Pip Permaculture Magazine2 min lettiFood & Wine
Basil, capsicum, carrot, coriander, cucumber, eggplant, kale, leek, melons, parsley, potato, pumpkin, radish, silverbeet, squash and sweet corn. Basil, Brussels sprouts, cabbage, carrot, coriander, leek, radish, silverbeet, sweet corn. Basil, beetroo
Pip Permaculture Magazine3 min letti
Credo is a 12-year-old refugee in Uganda and just one of many young people around the world who are using permaculture to build a bright and sustainable future. Helping vulnerable people access permaculture needs to be a priority. With one percent of
Pip Permaculture Magazine1 min lettiFood & Wine
Artichoke, beans, capsicum, celery, cabbage, cucumber, eggplant, kohlrabi, leek, lettuce, melons, okra, onion, potato, silverbeet, squash, sweet corn and tomato. Basil, chives, coriander, fennel, lemongrass, mint, parsley and tarragon. Amaranth, basi
Pip Permaculture Magazine1 min lettiFood & Wine
Kids’ Patch
Our kids patch winners for this issue are two-year-old Wilde from Bright in Victoria and five-year-old Ryann from Geraldton in Western Australia. Congratulations, you’ve both won a copy of Grow Do It by Formidable Vegetable Sound System. Next issue w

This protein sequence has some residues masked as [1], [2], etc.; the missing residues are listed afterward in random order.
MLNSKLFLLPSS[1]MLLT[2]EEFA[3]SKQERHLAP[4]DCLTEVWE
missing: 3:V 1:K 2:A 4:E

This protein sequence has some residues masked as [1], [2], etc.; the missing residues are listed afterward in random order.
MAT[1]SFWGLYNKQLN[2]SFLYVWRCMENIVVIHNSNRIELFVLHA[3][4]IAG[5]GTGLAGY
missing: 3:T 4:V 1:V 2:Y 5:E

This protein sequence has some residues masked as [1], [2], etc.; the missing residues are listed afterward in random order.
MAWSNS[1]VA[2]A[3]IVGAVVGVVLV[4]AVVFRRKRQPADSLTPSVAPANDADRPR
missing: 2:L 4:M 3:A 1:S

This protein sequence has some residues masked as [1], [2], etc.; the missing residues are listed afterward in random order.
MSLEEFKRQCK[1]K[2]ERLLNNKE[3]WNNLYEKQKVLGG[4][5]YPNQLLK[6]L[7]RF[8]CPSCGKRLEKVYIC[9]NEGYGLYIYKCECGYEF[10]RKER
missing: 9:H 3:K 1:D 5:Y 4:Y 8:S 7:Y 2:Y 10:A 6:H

Pip Permaculture Magazine1 min letti
David is best known as the co-originator, with Bill Mollison, of the permaculture concept following the publication of Permaculture One in 1978. Since then he has developed three properties, consulted and supervised in urban and rural projects and pr
Pip Permaculture Magazine2 min lettiFood & Wine
Barleycorn, capsicum, cowpeas, eggplant, galangal, ginger root, mustard greens, spinach, okra, sweet corn, coriander and turmeric. Snake beans and pigeon peas grow well in the wet season. Crowns of sweet potato can also be planted, so plant a new row
Pip Permaculture Magazine2 min letti
Make Your Own Seed Tape
Seed tape is a great way to plant seeds directly in the garden and it helps look after them while they germinate. Flour Water Small bowl Scissors Toilet paper and empty roll (non-bleached, no-fragrance) Ruler or tape measure Pencil or pen Small paint
Pip Permaculture Magazine1 min letti
Pip Permaculture Magazine
Publisher, Editor and Art Director Robyn Rosenfeldt Editorial Assistant Emily Stokes Sub-editor Kel Buckley Proofreader Peter Ascot Designer and Illustrations Sonia Blaskovic Cover Art Johanna Weiss Marketing and Partnerships Gabrielle Oldaker Writer
Pip Permaculture Magazine7 min lettiFood & Wine
Growing corn SOW, GROW, COOK
Sweet and juicy, dried and ground, grilled, boiled or popped, it’s easy to understand why corn is a favourite all-round staple. Fresh, frozen, ground into flour or made into porridge, polenta and tortillas. Hugely versatile, you can snack on corn raw
Pip Permaculture Magazine1 min lettiFood & Wine
Fun Pages
Q WHY DIDN’T ANYONE LAUGH AT THE GARDENER’S JOKES? A BECAUSE THEY WERE TOO CORNY! Six things you probably didn’t know about corn 1 Corn is a type of grass. 2 One cob of corn has around 800 kernels. 3 The world record for the highest corn plant is ove